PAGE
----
I love this quote because I’ve always believed it:

All overnight successes take about 10 years.

– Jeff Bezos

I thought that, but now he’s confirmed it. So an iconic founder and one of the wealthiest people to breathe oxygen agrees with me that overnight success takes about 10 years.

Everybody thinks it’s going to happen over night and before this social media age of overnight success I never thought that was possible. I mean, you may win the lottery, but statistically, they end up going bankrupt. I think it’s like 80% of lottery winners end up losing that money because they don’t have the skills and knowledge to protect money, and that’s a critical thing. The key is protecting money.

So all overnight success to take about 10 years. Thank you, Jeff, I appreciate that.

Warren Buffet

How Can you get mentored by Warren Buffet? Just read the notes of the Berkshire Hathaway annual meaning that they have in Omaha all the time. All his shareholders come, like thirty-thousand people, and they get to ask him questions. You can study countless interviews he’s done.

I love when he says, I don’t invest in things. I don’t understand that my son constantly approaches me about Bitcoin and cryptocurrency, and I say, Listen, I’m not saying it’s not going to be great, but I don’t invest in things I don’t understand, and at this point, I don’t understand it enough to feel comfortable investing in it.

I do understand the stock market, I do understand index funds, I do understand real estate. I do understand startups, so I definitely know how to move the pieces on the board to make money, but I don’t understand crypto currency at this point, so I don’t invest in it. That’s a Warren Buffet principle. He mentored me on that when everybody during the 90s were going in all all the dot-com companies and then that bubble burst. He looked like a genius because he was looking at these companies and he’s like, I don’t understand this. How can these companies be worth this amount of money it they’re not making any revenue. He didn’t understand that.

I buy into this next principal. I have a profile of employee that I like just as he does: smart, high energy, with great integrity. Buffett says, if they don’t have great integrity, the other two don’t matter.

As I’ve said, smart people can do multiple people’s jobs. You can’t hide stupid and you can’t put them anywhere. So smart people are always a great hire. Number two is high energy people, why? They can do the work of two people.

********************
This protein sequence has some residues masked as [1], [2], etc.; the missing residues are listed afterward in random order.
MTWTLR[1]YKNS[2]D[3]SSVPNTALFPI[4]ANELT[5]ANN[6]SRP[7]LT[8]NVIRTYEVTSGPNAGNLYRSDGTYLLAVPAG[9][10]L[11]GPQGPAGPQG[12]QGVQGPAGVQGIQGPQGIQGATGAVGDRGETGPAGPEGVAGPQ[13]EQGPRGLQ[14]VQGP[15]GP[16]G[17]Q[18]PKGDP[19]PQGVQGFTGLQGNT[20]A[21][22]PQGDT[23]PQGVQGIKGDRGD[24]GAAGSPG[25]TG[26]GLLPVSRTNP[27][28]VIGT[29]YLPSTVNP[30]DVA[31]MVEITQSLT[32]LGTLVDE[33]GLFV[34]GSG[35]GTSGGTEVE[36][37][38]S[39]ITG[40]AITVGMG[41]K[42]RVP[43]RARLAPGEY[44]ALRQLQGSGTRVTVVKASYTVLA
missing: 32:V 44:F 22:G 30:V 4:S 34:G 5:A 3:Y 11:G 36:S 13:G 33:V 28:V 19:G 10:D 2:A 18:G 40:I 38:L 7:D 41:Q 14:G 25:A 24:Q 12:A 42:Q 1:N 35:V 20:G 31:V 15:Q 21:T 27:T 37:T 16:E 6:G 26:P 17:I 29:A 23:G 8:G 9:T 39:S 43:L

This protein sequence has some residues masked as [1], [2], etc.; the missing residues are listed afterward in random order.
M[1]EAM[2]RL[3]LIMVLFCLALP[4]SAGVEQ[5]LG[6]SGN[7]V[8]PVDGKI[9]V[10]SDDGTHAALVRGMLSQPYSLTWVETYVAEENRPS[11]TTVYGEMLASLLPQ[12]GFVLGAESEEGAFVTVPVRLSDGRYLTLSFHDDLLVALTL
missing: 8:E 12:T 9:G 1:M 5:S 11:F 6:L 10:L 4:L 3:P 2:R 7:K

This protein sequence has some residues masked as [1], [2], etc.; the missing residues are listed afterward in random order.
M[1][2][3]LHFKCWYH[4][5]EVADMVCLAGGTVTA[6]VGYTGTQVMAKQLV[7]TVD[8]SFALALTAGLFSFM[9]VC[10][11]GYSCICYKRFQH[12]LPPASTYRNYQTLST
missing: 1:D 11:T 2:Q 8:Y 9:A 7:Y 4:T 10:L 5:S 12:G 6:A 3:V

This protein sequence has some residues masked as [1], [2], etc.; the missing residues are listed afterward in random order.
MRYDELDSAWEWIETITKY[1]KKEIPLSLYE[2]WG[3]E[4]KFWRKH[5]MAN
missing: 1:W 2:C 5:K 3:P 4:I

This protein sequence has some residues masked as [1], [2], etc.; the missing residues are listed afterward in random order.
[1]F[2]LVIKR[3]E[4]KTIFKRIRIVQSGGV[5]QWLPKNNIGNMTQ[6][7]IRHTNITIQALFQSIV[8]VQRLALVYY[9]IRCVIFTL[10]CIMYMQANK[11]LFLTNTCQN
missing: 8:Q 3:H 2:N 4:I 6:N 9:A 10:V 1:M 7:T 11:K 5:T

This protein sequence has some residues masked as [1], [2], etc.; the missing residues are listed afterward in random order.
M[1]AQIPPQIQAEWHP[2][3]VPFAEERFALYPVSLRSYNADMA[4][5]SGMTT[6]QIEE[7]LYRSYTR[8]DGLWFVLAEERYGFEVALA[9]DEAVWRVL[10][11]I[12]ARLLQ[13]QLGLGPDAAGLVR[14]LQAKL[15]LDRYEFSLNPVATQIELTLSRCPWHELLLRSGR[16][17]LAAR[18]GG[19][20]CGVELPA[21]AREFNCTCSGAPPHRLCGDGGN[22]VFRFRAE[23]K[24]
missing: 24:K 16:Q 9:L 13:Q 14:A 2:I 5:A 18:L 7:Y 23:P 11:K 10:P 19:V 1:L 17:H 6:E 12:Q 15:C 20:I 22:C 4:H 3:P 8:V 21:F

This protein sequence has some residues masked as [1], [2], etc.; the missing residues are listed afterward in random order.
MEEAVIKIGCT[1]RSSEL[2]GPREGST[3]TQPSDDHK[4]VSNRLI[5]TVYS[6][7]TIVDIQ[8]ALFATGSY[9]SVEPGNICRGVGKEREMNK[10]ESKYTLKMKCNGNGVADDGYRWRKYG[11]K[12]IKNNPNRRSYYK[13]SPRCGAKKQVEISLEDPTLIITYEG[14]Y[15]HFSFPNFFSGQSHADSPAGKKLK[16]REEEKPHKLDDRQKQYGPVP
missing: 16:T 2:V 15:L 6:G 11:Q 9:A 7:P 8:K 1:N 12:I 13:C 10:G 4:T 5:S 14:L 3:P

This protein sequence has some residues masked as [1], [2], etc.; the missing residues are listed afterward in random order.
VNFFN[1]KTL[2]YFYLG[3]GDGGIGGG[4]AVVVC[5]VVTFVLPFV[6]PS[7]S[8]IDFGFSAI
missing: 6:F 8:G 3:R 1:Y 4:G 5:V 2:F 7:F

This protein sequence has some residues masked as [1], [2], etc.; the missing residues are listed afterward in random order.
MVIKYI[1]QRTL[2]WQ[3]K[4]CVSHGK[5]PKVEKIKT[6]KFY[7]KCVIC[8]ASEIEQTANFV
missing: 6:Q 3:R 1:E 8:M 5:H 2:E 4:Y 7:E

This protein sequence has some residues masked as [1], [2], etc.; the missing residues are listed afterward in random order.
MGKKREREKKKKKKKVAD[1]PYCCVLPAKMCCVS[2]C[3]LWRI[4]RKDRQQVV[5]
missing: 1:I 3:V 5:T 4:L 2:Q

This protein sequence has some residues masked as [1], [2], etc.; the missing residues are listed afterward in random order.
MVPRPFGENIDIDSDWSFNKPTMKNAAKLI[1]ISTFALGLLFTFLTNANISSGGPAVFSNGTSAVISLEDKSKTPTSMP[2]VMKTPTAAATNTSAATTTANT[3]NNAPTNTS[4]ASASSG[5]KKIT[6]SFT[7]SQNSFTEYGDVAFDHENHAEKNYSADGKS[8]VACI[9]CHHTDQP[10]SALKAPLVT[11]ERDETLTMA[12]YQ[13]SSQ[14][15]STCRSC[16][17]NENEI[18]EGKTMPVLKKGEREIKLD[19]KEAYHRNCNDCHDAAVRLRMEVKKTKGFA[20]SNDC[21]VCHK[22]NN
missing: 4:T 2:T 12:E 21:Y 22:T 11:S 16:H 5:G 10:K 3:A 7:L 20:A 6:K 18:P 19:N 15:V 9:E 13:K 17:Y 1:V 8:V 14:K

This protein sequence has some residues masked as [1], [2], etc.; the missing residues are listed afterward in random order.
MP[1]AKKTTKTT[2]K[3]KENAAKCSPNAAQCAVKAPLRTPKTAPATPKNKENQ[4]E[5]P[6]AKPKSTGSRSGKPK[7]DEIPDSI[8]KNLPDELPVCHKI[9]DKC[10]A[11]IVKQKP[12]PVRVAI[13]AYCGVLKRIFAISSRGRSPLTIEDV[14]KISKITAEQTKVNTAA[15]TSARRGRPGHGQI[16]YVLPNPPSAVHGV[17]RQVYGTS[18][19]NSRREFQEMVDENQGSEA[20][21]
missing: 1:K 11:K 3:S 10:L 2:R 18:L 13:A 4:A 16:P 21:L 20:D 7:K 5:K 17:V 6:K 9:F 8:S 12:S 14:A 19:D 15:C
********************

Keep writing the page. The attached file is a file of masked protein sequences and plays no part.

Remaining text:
I’ve been a business partner with somebody with no integrity, and they had high energy and they were smart, and it didn’t make a difference.

So Warren Buffet taught me to create my employ profile, and there’s some things that I like that are different than what he likes. I like all of those, but there’s some other qualities that I like. I like people with great capacity and I like hungry, hungry people.

He also taught me to read endlessly. He spends about 80% of his day reading. I can’t spend that much time, but now I see the value in reading. His partner, Charlie Munger, says I’ve never met anybody wildly successful that it wasn’t a various voracious reader.

And then finally, he partnered.

He partnered with Charlie Munger about 20 years after founding one of the most iconic investment companies in Birkshire Hathaway. Now, I think he was worth at the time, about 70 billion in the 1970s, then he brought Charlie Munger on as a partner.

Think about that. tThat has confirmed everything I’ve always believed in partnering. You partner with the one person who can bring tremendous value. I like one plus one equals done, but find that one person which without them, you will never get to the finish line.

He brought someone that he believed he could analyze companies faster than anybody on the planet, and he still says that nobody can read a company report and analyze it better than Charlie Munger. It’s amazing because Charlie Munger is 96 years old right now. But think about that. Partnering 20 years after starting the company.

Like Warren Buffet, I don’t invest in things they don’t understand. I have a profile person that we like in our organization, I read as much as I can, and I partner with people who can help me get to the finish line.